7. Line a baking sheet with parchment and and place the strips on the cookie sheet.
  8. Bake for 10 minutes, then flip them over and bake for an additional 3-5 minutes.
  9. Since the gluten will have risen in the oven slightly, cut your gluten in to your desired size for this recipe.
  10. Mix together soy sauce, ½ cup of vegetable broth and rice wine vinegar.
  11. Add strips to liquid and marinate for 20 minutes.
  12. Add flour and salt to a large zip top bag.
  13. Remove strips from marinade and add to bag. Shake to coat strips thoroughly.
  14. Heat oil in a frying pan and fry the strips until crispy and golden brown. You may have to do this in small batches to avoid over crowding the pan.
  15. Remove strips and set aside.
  16. To make the sauce, add the marinade from earlier to a small pot along with sesame oil, ginger, garlic, red chilis and golden syrup. Bring to a boil and then reduce to a simmer until it begins to reduce.
  17. Add onion to a heated pan, cook until onion is soft and translucent. Add the broccoli and spring onions.
  18. Once broccoli is lightly cooked, add strips back to pan.
  19. Pour sauce over top of the dish and toss to ensure even coating.
  20. Serve hot with rice


Challenge: Vegan Fried Chicken

_MG_7898 The Challenge:  

Fried Chicken

Ben’s Requirements:

  • Thick and juicy
  • Simple and crispy coating
  • Meaty

The Plan:

An adaptation of the PPK’s Chicken Stylee Seitan. I’ve never had much luck making seitan that was truly delicious instead of just passable. It has always turned out quite water logged or way too chewy for me. This recipe was amazing. The addition of chickpea flour really made a big difference in the final texture of the fried chicken. For the coating , I decided to go with a cornmeal breading rather than batter.

The Result:

Surprisingly fantastic. The chicken cutlet was meaty and juicy without being too oddly chewy. The flavour of seitan wasn’t overpowering. The colour wasn’t super appealing as it was sort of a beige-brown, but you can’t have everything! The breading was crispy, flavourful and would lend itself really well to other spices and coatings (such as buffalo).

Ben’s Verdict:

I love these challenges. I mean, I love coming home to a beautiful dinner everyday, don’t get me wrong, but the challenges are extra special to me.  These are dishes that I have loved for a long time and usually had to cook for myself.  I just feel a bit sorry for you reading as you don’t get to eat it like I do!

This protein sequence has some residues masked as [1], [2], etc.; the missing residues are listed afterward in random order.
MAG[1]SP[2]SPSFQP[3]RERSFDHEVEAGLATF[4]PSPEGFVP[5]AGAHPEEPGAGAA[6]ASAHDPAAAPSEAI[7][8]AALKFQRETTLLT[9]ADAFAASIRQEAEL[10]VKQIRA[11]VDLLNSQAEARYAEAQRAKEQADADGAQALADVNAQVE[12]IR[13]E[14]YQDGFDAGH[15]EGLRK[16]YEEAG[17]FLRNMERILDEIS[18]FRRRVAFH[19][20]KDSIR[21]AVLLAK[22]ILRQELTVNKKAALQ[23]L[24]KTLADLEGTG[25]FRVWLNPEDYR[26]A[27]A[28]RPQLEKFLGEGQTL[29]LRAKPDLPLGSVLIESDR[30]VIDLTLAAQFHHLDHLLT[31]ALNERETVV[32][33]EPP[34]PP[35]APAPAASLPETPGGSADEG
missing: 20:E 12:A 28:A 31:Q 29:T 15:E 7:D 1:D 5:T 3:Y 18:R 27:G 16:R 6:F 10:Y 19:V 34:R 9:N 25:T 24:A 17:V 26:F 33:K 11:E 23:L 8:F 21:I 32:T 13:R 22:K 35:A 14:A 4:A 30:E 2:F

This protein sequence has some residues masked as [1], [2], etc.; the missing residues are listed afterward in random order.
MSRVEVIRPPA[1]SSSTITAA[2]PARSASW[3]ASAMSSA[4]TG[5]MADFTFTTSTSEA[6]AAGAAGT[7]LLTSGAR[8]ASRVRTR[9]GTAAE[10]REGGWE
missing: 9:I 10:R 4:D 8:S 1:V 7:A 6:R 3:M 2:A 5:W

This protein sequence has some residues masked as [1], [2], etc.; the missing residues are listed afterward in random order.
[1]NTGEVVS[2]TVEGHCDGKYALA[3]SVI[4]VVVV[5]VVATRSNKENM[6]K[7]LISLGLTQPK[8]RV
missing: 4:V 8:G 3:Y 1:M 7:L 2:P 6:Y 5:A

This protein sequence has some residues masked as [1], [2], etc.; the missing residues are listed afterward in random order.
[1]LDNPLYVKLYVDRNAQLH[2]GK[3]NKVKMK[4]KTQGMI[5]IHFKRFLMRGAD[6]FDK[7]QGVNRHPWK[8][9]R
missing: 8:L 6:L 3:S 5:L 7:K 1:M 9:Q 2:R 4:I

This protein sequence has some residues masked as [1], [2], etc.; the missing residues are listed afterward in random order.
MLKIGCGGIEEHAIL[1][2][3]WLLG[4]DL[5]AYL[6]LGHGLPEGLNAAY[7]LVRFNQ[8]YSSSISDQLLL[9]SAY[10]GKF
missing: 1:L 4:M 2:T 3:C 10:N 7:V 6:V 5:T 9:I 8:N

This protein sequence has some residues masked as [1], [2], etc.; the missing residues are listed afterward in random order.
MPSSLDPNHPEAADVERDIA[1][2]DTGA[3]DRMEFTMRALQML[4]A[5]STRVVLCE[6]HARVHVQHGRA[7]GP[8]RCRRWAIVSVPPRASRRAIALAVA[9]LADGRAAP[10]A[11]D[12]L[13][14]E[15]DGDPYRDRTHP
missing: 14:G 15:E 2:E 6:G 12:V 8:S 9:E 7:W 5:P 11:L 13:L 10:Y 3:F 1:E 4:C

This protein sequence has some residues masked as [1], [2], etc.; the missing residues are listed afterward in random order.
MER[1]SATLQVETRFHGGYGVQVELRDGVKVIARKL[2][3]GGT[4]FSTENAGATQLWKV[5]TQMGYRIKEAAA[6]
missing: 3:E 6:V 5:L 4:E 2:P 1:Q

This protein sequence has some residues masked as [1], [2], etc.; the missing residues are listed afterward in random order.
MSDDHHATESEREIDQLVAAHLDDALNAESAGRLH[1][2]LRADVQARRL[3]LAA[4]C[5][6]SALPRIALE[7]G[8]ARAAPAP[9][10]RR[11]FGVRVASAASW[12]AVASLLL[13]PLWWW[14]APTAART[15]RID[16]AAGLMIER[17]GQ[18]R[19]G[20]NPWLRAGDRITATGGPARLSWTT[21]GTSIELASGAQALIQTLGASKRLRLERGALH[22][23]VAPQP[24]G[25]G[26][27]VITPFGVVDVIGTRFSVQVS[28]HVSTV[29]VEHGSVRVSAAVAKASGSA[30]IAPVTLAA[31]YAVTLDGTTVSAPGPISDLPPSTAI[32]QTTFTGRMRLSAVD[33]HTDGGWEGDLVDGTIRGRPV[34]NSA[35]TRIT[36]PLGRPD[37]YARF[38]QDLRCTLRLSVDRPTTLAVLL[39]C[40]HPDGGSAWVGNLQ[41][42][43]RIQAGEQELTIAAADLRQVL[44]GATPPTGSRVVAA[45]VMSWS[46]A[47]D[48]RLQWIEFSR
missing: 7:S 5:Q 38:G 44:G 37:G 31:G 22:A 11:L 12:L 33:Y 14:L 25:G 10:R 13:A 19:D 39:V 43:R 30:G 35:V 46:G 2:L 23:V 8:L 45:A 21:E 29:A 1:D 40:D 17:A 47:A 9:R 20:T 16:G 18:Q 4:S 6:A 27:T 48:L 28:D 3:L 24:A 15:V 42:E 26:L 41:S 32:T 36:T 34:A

Jen is very specific and particular about the details of the dish; I have to identify all the different elements from the taste to the texture and smell because being vegan of course she cannot eat the original. And she always delivers.

So this dish was exactly what I asked for. Meaty, juicy, and with a tasty coating. Perfect.  Easily as good as any bread crumbed chicken breast that I have made for myself. And even better, I could see it easily being adapted to a Wiener Shnitzel type flat escalope or a KFC style spicy coated chicken piece.  Not only has ‘Saitan’ got an excellent name, but it delivers on taste and texture too.

I would also like a quick shout about the sides to this dish too, as this is where the ‘meal’ is made. I would struggle making onion gravy and mashed potatoe as good as this without butter but these were perfect, and I hope Jen releases her secrets on this soon too.

I ate at least three servings worth of this dish. If you have a hungry meat eating male in your life and if you make this, then I can guarantee that he will do the same.

Meateater tested Vegan approved




Need I say more?

Challenge: Fried Chicken
Prep time
Cook time
Total time
Serves: 8
  • 8 cups vegetable broth
  • 4 cloves of garlic, smashed
  • 2 bay leaves
  • 1 TBSP vegan worcestershire
  • 2 cups vital wheat gluten
  • ¼ cup nutritional yeast
  • ¼ cup chickpea flour
  • ¼ teaspoon salt
  • 2 tsp onion powder
  • 1 tsp poultry seasoning
  • 1¼ cups vegetable broth
  • 2 TBSP vegan worcestershire sauce
  • ¼ cup soy sauce
  • 2 tsp oil
  • 1 cup plain soy milk
  • 1 TBSP white vinegar
  • ¾ plain flour
  • ¾ cup cornmeal
  • 2 tsp salt
  • 1 tsp pepper
  • ½ tsp garlic powder
  • ½ tsp onion powder
  • ½ tsp paprika
  • Oil for frying
  1. Fill a large pot with the broth, garlic and bay leaves, cover and bring to a boil.
  2. While it's heating, mix together the vital wheat gluten, nutritional yeast, spices and chickpea flour and salt in a large bowl.
  3. Make a well in the center and add broth, soy sauce, and, olive oil.
  4. Knead for 3-5 minutes. It will become quite tough, but keep going. The end product will be so much better for it.
  5. Divide into 8 even pieces.
  6. Let rest for 5 minutes.
  7. Stretch each piece into a cutlet, pressing the cutlet into the counter to smooth the surface.
  8. Once your broth is boiling, lower the heat to a simmer.
  9. Add the gluten pieces and partially cover pot so that steam can escape.
  10. Let simmer (try not to let it boil at all) for 45 minutes, turning occasionally.
  11. The cutlets will almost double in size during cooking, so keep that in mind when choosing a pot size.
  12. Once done, remove seitan and allow to cool.
  13. While cooling, prepare your breading.
  14. Mix soy milk and vinegar together in a shallow bowl, allow to sit.
  15. Mix flour, cornmeal, salt, pepper, onion powder, garlic and paprika in another bowl.
  16. Heat oil up in a pot. There should about 2 inches of oil in the bottom of the pot. You'll know it's done when you insert the end of a wooden spoon in the oil and little bubbles form around instantly. Oil should not be smoking.
  17. While oil is heating up, take cooled seitan pieces and coat in soy milk mixture and then dredge in the flour mixture until well coated.
  18. Place coated seitan pieces 2 at a time (depending on the size of your pot) in the oil and cook for 3-4 minutes of each side until golden brown.
  19. Serve!